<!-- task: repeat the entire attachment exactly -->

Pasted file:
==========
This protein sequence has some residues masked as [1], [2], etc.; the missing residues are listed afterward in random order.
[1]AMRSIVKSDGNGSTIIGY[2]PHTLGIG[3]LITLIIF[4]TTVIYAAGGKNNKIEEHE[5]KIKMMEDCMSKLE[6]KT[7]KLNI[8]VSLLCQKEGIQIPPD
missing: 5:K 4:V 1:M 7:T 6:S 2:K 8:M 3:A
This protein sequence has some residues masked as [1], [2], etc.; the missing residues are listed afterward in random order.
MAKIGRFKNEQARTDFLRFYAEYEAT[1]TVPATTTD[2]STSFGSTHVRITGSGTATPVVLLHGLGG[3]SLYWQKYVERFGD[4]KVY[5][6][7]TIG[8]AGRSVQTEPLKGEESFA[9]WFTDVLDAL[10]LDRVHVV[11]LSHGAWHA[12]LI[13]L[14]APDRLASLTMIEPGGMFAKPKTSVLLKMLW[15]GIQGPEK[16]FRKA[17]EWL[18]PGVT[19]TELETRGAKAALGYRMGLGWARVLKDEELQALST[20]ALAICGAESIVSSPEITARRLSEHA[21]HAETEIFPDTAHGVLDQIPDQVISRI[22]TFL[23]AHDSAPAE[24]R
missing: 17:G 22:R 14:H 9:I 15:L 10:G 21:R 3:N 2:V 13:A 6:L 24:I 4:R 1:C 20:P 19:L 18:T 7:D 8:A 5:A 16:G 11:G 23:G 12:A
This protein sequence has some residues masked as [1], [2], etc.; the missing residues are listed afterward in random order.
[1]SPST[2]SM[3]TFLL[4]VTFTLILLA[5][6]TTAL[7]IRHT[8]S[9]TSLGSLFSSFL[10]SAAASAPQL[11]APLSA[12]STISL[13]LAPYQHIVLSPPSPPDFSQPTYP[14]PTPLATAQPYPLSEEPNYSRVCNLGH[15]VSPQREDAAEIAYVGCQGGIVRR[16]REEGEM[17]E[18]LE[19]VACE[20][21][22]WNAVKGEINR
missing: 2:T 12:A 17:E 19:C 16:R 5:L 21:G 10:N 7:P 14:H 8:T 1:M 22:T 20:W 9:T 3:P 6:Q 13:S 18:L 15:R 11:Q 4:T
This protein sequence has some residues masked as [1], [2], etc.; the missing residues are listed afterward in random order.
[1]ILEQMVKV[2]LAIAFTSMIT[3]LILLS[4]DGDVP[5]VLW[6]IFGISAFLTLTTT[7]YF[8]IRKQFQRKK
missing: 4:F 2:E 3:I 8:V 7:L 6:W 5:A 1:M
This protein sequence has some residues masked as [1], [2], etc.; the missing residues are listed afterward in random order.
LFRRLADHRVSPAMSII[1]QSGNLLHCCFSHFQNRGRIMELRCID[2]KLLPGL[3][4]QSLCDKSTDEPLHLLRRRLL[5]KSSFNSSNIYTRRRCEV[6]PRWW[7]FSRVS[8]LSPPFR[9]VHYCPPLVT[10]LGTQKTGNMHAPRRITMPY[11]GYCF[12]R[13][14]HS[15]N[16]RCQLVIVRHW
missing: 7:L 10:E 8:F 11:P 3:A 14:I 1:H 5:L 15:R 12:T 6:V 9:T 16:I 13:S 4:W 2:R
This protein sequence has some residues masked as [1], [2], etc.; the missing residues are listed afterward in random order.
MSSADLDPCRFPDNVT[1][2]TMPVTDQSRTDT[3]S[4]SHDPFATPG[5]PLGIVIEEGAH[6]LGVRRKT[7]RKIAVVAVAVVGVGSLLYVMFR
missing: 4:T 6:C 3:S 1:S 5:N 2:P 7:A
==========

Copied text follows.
This protein sequence has some residues masked as [1], [2], etc.; the missing residues are listed afterward in random order.
[1]AMRSIVKSDGNGSTIIGY[2]PHTLGIG[3]LITLIIF[4]TTVIYAAGGKNNKIEEHE[5]KIKMMEDCMSKLE[6]KT[7]KLNI[8]VSLLCQKEGIQIPPD
missing: 5:K 4:V 1:M 7:T 6:S 2:K 8:M 3:A
This protein sequence has some residues masked as [1], [2], etc.; the missing residues are listed afterward in random order.
MAKIGRFKNEQARTDFLRFYAEYEAT[1]TVPATTTD[2]STSFGSTHVRITGSGTATPVVLLHGLGG[3]SLYWQKYVERFGD[4]KVY[5][6][7]TIG[8]AGRSVQTEPLKGEESFA[9]WFTDVLDAL[10]LDRVHVV[11]LSHGAWHA[12]LI[13]L[14]APDRLASLTMIEPGGMFAKPKTSVLLKMLW[15]GIQGPEK[16]FRKA[17]EWL[18]PGVT[19]TELETRGAKAALGYRMGLGWARVLKDEELQALST[20]ALAICGAESIVSSPEITARRLSEHA[21]HAETEIFPDTAHGVLDQIPDQVISRI[22]TFL[23]AHDSAPAE[24]R
missing: 17:G 22:R 14:H 9:I 15:L 10:G 21:R 3:N 2:V 13:A 6:L 24:I 4:R 1:C 20:P 19:L 18:T 7:D 8:A 5:A 16:G 11:G 23:G 12:A
This protein sequence has some residues masked as [1], [2], etc.; the missing residues are listed afterward in random order.
[1]SPST[2]SM[3]TFLL[4]VTFTLILLA[5][6]TTAL[7]IRHT[8]S[9]TSLGSLFSSFL[10]SAAASAPQL[11]APLSA[12]STISL[13]LAPYQHIVLSPPSPPDFSQPTYP[14]PTPLATAQPYPLSEEPNYSRVCNLGH[15]VSPQREDAAEIAYVGCQGGIVRR[16]REEGEM[17]E[18]LE[19]VACE[20][21][22]WNAVKGEINR
missing: 2:T 12:A 17:E 19:C 16:R 5:L 21:G 10:N 7:P 14:H 8:T 1:M 22:T 20:W 9:T 3:P 6:Q 13:S 18:L 15:R 11:Q 4:T
This protein sequence has some residues masked as [1], [2], etc.; the missing residues are listed afterward in random order.
[1]ILEQMVKV[2]LAIAFTSMIT[3]LILLS[4]DGDVP[5]VLW[6]IFGISAFLTLTTT[7]YF[8]IRKQFQRKK
missing: 4:F 2:E 3:I 8:V 7:L 6:W 5:A 1:M
This protein sequence has some residues masked as [1], [2], etc.; the missing residues are listed afterward in random order.
LFRRLADHRVSPAMSII[1]QSGNLLHCCFSHFQNRGRIMELRCID[2]KLLPGL[3][4]QSLCDKSTDEPLHLLRRRLL[5]KSSFNSSNIYTRRRCEV[6]PRWW[7]FSRVS[8]LSPPFR[9]VHYCPPLVT[10]LGTQKTGNMHAPRRITMPY[11]GYCF[12]R[13][14]HS[15]N[16]RCQLVIVRHW
missing: 7:L 10:E 8:F 11:P 3:A 14:I 1:H 5:L 15:R 12:T 6:V 9:T 16:I 13:S 4:W 2:R
This protein sequence has some residues masked as [1], [2], etc.; the missing residues are listed afterward in random order.
MSSADLDPCRFPDNVT[1][2]TMPVTDQSRTDT[3]S[4]SHDPFATPG[5]PLGIVIEEGAH[6]LGVRRKT[7]RKIAVVAVAVVGVGSLLYVMFR
missing: 4:T 6:C 3:S 1:S 5:N 2:P 7:A